Siemens lifts full-year profit guidance after one-off gain

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Siemens raised its full year profit guidance on Wednesday, citing a strong first half helped by a 900 million euro ($1.07 billion) gain from transferring its stake in IT services company Atos SE to its pension fund.

The German engineering group said it now expected full year earnings per share in the range of 7.70 euros to 8 euros per share ($9.13 to $9.48), up from its previous guidance of 7.20 euros to 7.70 euros. Siemens’ EPS for its 2017 business year was 7.44 euros or 7.09 euros on a comparable basis.

In the three months ended March 31, Siemens reported net profit of 2.02 billion euros, beating the forecast for 1.11 billion euros in a Reuters poll.

The net result included a gain of 900 million euros Siemens made from transferring the roughly 12 percent stake it held in French IT services company Atos to its pension fund.

Siemens confirmed the rest of its guidance, including expecting a profit margin of 11 to 12 percent for its industrial business which makes products ranging from trains to turbines. For the second quarter, the profit margin was 11.7 percent.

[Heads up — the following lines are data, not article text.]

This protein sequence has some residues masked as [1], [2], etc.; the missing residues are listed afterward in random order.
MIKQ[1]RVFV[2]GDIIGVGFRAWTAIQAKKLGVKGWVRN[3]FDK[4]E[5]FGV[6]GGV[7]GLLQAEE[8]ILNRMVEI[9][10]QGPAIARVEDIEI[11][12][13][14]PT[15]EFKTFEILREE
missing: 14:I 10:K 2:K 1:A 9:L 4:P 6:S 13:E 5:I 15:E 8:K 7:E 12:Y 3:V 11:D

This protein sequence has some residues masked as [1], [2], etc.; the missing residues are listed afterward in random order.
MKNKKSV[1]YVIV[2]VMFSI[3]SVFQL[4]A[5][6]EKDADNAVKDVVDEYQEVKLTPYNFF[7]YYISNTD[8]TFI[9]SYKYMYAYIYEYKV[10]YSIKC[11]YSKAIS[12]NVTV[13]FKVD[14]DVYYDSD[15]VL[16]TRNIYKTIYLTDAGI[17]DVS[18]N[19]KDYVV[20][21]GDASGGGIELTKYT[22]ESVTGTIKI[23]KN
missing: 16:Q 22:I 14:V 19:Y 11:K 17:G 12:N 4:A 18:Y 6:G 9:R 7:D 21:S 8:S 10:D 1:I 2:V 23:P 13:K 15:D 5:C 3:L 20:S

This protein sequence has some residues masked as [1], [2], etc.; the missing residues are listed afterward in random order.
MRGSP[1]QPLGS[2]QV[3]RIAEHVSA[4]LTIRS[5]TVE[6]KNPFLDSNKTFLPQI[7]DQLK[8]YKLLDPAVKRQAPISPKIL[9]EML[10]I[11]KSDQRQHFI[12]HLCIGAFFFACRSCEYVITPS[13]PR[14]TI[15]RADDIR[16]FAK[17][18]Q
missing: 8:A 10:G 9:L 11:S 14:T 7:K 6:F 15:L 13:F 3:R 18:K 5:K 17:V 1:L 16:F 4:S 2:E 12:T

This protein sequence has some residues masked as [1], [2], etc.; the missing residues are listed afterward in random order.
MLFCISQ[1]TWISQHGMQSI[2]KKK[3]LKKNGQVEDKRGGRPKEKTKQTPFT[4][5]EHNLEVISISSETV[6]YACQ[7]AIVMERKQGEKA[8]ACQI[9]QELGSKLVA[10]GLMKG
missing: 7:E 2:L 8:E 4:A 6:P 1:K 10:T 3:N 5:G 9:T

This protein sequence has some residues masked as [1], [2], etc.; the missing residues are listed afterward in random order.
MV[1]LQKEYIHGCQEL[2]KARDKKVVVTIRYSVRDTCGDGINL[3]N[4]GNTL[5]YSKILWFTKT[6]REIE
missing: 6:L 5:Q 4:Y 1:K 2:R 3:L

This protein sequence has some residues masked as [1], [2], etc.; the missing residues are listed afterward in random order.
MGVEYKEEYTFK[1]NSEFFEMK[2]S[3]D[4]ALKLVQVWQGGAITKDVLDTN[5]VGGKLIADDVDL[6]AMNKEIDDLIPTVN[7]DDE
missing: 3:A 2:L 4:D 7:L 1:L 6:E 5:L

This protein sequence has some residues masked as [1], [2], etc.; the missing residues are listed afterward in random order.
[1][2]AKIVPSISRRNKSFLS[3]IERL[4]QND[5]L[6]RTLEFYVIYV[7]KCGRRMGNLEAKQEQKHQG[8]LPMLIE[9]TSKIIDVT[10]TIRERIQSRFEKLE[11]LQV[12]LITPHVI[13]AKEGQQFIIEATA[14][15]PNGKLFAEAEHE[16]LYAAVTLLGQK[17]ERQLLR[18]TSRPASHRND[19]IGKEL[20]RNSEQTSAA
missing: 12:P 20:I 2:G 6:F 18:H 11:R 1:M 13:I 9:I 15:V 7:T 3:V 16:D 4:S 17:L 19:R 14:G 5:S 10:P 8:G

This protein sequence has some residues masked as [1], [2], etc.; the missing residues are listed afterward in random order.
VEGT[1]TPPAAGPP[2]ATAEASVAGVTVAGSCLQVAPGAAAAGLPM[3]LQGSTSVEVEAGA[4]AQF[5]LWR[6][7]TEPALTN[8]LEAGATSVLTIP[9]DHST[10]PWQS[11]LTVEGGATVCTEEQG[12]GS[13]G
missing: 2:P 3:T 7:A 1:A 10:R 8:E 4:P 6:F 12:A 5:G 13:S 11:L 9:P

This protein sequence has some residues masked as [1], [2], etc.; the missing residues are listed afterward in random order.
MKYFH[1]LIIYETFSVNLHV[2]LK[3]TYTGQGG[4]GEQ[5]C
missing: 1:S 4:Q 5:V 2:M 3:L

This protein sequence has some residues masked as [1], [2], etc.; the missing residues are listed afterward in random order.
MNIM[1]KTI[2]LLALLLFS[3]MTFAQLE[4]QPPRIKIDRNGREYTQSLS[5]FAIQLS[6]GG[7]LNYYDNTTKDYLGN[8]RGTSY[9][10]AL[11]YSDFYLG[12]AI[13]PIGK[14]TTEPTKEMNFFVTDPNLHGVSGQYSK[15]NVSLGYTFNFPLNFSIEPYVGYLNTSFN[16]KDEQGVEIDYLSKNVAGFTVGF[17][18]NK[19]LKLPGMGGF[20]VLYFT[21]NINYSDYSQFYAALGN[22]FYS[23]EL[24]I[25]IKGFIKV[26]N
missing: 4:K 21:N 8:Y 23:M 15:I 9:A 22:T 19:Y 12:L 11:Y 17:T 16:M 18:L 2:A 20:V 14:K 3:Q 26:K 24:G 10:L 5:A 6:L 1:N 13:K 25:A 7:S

“Most of our business, primarily our digital offerings, showed impressive performance and operationally more than offset structural challenges in fossil power generation,” Siemens’ Chief Executive Officer Joe Kaeser said in a statement.

“By raising our guidance, we demonstrate our commitment to the company’s capability to master structural change and shape digital industry,” he added.

Earnings at Digital Factory, Siemens’ factory automation unit, increased by 40 percent, compensating for weakness in the power and gas business.

For the second quarter, Siemens said its industrial profit fell 8 percent to 2.254 billion euros, better than the 2.07 billion euros forecast.

Siemens has been hit by a further slump in demand at its power and gas business, which makes gas and steam turbines which use fossil fuels, where sales fell 28 percent. Orders also continued to decline, pointing to no improvement in the sector that has been hit by the increasing popularity of cheaper renewable energy.

Siemens has reached an agreement in principle with trade unions about its plans to cut jobs and restructure its struggling Power and Gas (PG) and Process Industries and Drives (PD) businesses in Germany, it said on Tuesday.

The company is also temporarily shutting down all of its Power & Gas sites around the world for one week to save money.

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